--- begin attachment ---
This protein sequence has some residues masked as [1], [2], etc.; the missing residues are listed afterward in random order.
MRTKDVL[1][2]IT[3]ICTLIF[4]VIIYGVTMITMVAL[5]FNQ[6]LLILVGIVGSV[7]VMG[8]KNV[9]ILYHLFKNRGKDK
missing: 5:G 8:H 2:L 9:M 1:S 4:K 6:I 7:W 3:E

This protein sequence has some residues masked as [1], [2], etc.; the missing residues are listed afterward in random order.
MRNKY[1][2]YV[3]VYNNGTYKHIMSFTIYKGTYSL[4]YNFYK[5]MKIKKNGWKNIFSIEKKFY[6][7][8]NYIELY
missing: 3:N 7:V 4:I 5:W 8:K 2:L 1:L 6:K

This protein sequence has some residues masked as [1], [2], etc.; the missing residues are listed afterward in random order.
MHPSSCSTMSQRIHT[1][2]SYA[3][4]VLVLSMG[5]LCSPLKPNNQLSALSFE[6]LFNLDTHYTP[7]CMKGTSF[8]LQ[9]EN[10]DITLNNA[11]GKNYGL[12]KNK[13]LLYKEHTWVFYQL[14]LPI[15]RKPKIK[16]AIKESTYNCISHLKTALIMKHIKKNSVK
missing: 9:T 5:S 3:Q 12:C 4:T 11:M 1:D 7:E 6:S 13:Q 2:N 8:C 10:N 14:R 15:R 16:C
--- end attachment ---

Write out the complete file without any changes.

This protein sequence has some residues masked as [1], [2], etc.; the missing residues are listed afterward in random order.
MRTKDVL[1][2]IT[3]ICTLIF[4]VIIYGVTMITMVAL[5]FNQ[6]LLILVGIVGSV[7]VMG[8]KNV[9]ILYHLFKNRGKDK
missing: 5:G 8:H 2:L 9:M 1:S 4:K 6:I 7:W 3:E

This protein sequence has some residues masked as [1], [2], etc.; the missing residues are listed afterward in random order.
MRNKY[1][2]YV[3]VYNNGTYKHIMSFTIYKGTYSL[4]YNFYK[5]MKIKKNGWKNIFSIEKKFY[6][7][8]NYIELY
missing: 3:N 7:V 4:I 5:W 8:K 2:L 1:L 6:K

This protein sequence has some residues masked as [1], [2], etc.; the missing residues are listed afterward in random order.
MHPSSCSTMSQRIHT[1][2]SYA[3][4]VLVLSMG[5]LCSPLKPNNQLSALSFE[6]LFNLDTHYTP[7]CMKGTSF[8]LQ[9]EN[10]DITLNNA[11]GKNYGL[12]KNK[13]LLYKEHTWVFYQL[14]LPI[15]RKPKIK[16]AIKESTYNCISHLKTALIMKHIKKNSVK
missing: 9:T 5:S 3:Q 12:C 4:T 11:M 1:D 7:E 6:S 13:Q 2:N 8:C 10:N 14:R 15:R 16:C